Evil Registration Codes

I hate having to use registration codes when installing software, but have accepted it as the way things work.

Today however I got to enter one that’s 80 characters long. That’s right, 80.

Nothing says “we hate our customers” more than making them enter 80 random characters into a text field before they can install the product they purchased.

Audio/Video Funny

“Smack My Bitch Up” Performed By The Beatles

Beatles - Smack My Bitch Up

This is just silly, but it’s pretty interesting to watch. They really were rock stars of their time.

Apple Mozilla Security

On Gatekeeper

Gatekeeper is without question a bold move to prevent malware from impacting Mac OS X, but it will likely turn into a legal and ethical mess. Before I explain why, I’ll give a very high level overview. There are three options:

  • Mac App Store – Only run applications from the Mac App Store.
  • Mac App Store and identified developers – Only run applications from the Mac App Store and developers who sign up with Apple to get a key.
  • Anywhere – This is how every Mac and PC today operates out of the box.

The default in Mountain Lion is App Store and identified developers. As MacWorld’s Jason Snell explains:

Apple says, if a particular developer is discovered to be distributing malware, Apple has the ability to revoke that developer’s license and add it to a blacklist. Mountain Lion checks once a day to see if there’s been an update to the blacklist. If a developer is on the blacklist, Mountain Lion won’t allow apps signed by that developer to run.

It’s worth noting that at least today the authentication is only done on first run from what I’ve read. However it’s not impossible for Apple to later check an application on each run to make sure it’s not on the blacklist. That could even happen before the feature ships this summer.

What’s concerning is that Apple will now essentially be the gatekeeper (get it?) and thus pressured to control what users can or can’t install on their computer. Lets be honest, most developers will never get their users to open system preferences and change this, so getting “identified” is essentially required to develop on Mac OS X if you want more than geeks to use your software.

Apple in the past has been pressured to remove Apps from the iOS App Store. It’s likely (read: guaranteed) to be pressured to blacklist developers who write apps which are controversial. Anything that could be used for piracy from a BitTorrent client to VLC which uses libdvdcss (the library hasn’t been legally challenged ever AFAIK but pressuring Apple is a way around the court system) could be targeted. Apple has a bit of a history banning apps for all sorts of reasons including being negative towards Apple.

How would Apple deal with pressure from patent claims? What about a desktop client for WikiLeaks, like the one that was pulled from the App Store? What about a game distributed by Planned Parenthood or some other organization that tends to draw controversy? There’s also the international issues here (Nazi images and Germany, privacy violations and EU). What about more indirect things like Firefox which can run 3rd party code via plugins and addons. Mozilla refused to kill MaffiaaFire. Could the Feds have went to Apple?

These are all hypothetical situations technically since the feature hasn’t even launched and Apple hasn’t given any clear policies. That in my opinion is the big problem. Apple as far as I know hasn’t given any guidelines to what would put a developer on the blacklist? Is there even an appeals process?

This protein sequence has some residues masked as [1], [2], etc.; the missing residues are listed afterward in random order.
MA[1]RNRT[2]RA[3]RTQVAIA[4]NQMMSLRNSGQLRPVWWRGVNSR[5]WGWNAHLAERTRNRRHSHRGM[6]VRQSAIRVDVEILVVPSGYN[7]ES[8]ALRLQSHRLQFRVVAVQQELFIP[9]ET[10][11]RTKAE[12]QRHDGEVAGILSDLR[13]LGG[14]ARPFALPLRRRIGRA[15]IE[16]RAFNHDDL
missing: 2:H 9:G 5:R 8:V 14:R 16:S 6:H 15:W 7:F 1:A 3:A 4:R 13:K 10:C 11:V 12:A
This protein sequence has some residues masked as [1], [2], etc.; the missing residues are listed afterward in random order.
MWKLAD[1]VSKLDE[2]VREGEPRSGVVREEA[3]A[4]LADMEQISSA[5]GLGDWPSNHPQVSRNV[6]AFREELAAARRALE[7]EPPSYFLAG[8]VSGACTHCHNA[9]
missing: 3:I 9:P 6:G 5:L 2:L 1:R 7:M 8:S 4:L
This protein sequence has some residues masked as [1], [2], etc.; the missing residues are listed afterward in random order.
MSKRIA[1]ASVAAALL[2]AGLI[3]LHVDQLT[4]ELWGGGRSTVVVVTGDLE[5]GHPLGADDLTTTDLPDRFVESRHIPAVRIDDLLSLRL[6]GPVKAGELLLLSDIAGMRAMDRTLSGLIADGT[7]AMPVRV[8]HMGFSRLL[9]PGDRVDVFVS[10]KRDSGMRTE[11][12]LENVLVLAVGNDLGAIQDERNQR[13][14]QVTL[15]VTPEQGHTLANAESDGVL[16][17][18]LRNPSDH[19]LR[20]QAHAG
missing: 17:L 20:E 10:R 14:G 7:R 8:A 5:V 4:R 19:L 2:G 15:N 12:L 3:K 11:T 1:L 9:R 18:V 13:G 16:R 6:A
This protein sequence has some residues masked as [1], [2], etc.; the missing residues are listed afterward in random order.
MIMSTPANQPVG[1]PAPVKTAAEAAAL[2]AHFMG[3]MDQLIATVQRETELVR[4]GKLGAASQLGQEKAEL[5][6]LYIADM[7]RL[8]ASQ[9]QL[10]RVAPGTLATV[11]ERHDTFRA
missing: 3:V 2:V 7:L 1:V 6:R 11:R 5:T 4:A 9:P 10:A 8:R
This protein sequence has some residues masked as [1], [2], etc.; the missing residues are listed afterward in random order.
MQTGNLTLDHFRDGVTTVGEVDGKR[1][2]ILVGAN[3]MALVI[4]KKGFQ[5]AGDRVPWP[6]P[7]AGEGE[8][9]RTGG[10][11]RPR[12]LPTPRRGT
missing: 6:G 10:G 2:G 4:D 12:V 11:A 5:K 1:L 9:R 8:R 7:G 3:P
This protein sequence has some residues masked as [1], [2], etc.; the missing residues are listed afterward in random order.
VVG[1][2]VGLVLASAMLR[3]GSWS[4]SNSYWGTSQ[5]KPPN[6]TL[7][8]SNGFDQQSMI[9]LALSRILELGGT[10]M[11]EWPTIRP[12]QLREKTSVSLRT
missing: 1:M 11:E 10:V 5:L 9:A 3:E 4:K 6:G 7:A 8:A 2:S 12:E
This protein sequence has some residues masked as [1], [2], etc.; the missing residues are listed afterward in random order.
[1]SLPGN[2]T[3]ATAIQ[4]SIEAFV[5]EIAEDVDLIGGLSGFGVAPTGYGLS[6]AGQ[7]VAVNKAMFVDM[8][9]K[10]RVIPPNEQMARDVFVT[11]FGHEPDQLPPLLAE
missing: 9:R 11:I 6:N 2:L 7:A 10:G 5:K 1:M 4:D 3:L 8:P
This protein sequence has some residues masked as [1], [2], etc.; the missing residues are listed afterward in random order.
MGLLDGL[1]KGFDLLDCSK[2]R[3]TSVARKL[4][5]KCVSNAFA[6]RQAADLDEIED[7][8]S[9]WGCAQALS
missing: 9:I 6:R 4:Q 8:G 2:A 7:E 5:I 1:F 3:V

I’m pretty sure we’ll learn more over the coming weeks. The cool guys over at Panic are pretty optimistic about the feature, so I guess we’ll see.


How To Configure SSL For Apache Securely

I’ve been doing some reading up on best practices for SSL. From what I can gather, and seeing what other big sites are doing this seems to be the best practice as of today. This is assuming you’re in an OpenSSL 0.9.x (via mod_ssl) and Apache2 world, which is the majority of Linux/Unix based environments. Use a 2048 bits key SHA1 signed cert. Which is now pretty much standard.

SSLHonorCipherOrder On
SSLProtocol -ALL +SSLv3 +TLSv1
SetEnvIf User-Agent ".*MSIE.*" nokeepalive ssl-unclean-shutdown

That will disable potentially insecure cyphers and help mitigate a BEAST attack. Note that this disables SSL 2.0 which shouldn’t be necessary for the vast majority of visitors. I don’t think many websites still support it.


On The iOS-ification Of Mac OS X

Tim Cook spoke at the Goldman Sachs Technology and Internet Conference. Everyone was paying attention to information about Apple’s cash, and labor issues. They overlooked this juicy nugget of information:

Still, Cook doesn’t think the iPad will lead to the death of the personal computer as we’ve known it for the past 25 years or so. “I don’t predict the demise of the PC industry, I don’t subscribe to that,” he said, although admitting that tablet sales were eating into Mac sales and were likely having the same effect on the PC industry, which is essentially stagnant. It seems pretty clear that Cook thinks of the iPad as a different product from the PC/Mac, unlike some industry observers who would prefer to lump the two together.

While everyone is insisting Mac OS X is just going to merge into iOS and talking about iOS-fication of Mac OS X, clearly Tim Cook at least for now sees it differently.

I don’t think Apple would benefit by cannibalizing the desktop/laptop market. It’s somewhat high margin and eventually the tablet margin will drop as competition ramps up. Tim Cook knows that. Apple’s PC market share was never huge, but it was enough to grow the company for many years, and has been quietly gaining strength, even in the corporate world.

PC’s are still much more flexible and capable than any mobile product. Keep in mind almost nobody can take a photo they took on an iPhone and put it on paper without a desktop. Printing had been figured out by the time the IBM 5150 shipped. It’s worth noting however that this is likely at least in part due to patent wars and not really a technical limitation.


Twitter Client Gripes